According to the NZ Herald:
Extended family and close friends of child abusers could face up to 10 years in prison if they turn a blind eye to abuse and do not report it.
Justice Minister Simon Power yesterday introduced changes aimed at protecting children from abuse and neglect, including a new offence making people who are close to a family liable if they do not report abuse to the authorities.
It'll be interesting to see where the Maori Party fall on this one. Given Turia's drive to make more families responsible for their own to reduce family violence, will she support National on this one? It could play either way. More state involvement always leads to less personal responsibility. On the other hand the new punishment might be described as enforcing greater responsibility. No. I hope, along with the Greens (ACT are hopeless in this area) the Maori Party will denounce this.
It is clear that getting CYF involved in family problems is not necessarily the cure-all. It isn't difficult to conjure scenarios where a family member might be loathe to go to them or the police preferring to deal with a situation themselves. What about a mother who sees one of her children abused by a violent partner but the others left alone? She can plan to leave. In the interim she suspects that bringing the police into the picture will exacerbate matters. Ramp up the violence. Involve the other children. She makes a choice to try and resolve her situation herself and with help from other close friends she trusts and tells about the violence. They are also now culpable.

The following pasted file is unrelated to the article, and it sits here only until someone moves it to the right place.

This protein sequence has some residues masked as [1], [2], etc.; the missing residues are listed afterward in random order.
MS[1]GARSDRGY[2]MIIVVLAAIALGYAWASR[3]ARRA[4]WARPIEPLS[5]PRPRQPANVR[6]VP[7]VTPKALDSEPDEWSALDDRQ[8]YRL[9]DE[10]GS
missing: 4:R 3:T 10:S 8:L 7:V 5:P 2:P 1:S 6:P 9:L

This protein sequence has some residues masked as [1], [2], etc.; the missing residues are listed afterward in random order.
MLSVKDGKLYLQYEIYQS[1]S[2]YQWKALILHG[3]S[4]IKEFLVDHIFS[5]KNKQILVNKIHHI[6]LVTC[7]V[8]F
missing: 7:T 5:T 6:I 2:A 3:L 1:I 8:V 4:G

They weren't "doing nothing" but they failed to report the abuse. Will the two parts of the equation be separated?
I see other problems as well. The threshold for abuse and neglect is legally very low. A grandparent who has always smacked to discipline, and still does, should be reported by the parent lest he or she risks a jail term? Yes, my objection sounds vaguely silly but it's valid.
And what about people involved with families as volunteers or mentors? Someone working with a violent family who's task it is to change that behaviour? What if they fail and the police become involved. Retrospectively, is that person - who has become a "close friend" - now culpable?
And was the abuse actually seen, or is 'suspected' enough to make an associate take a walk? Imagine the finger-pointing when one person is going down.
We all know what kind of people Power is trying to net here. But his solution is going to be fraught.
One last question. If it's such a good idea why has it taken until now to think of?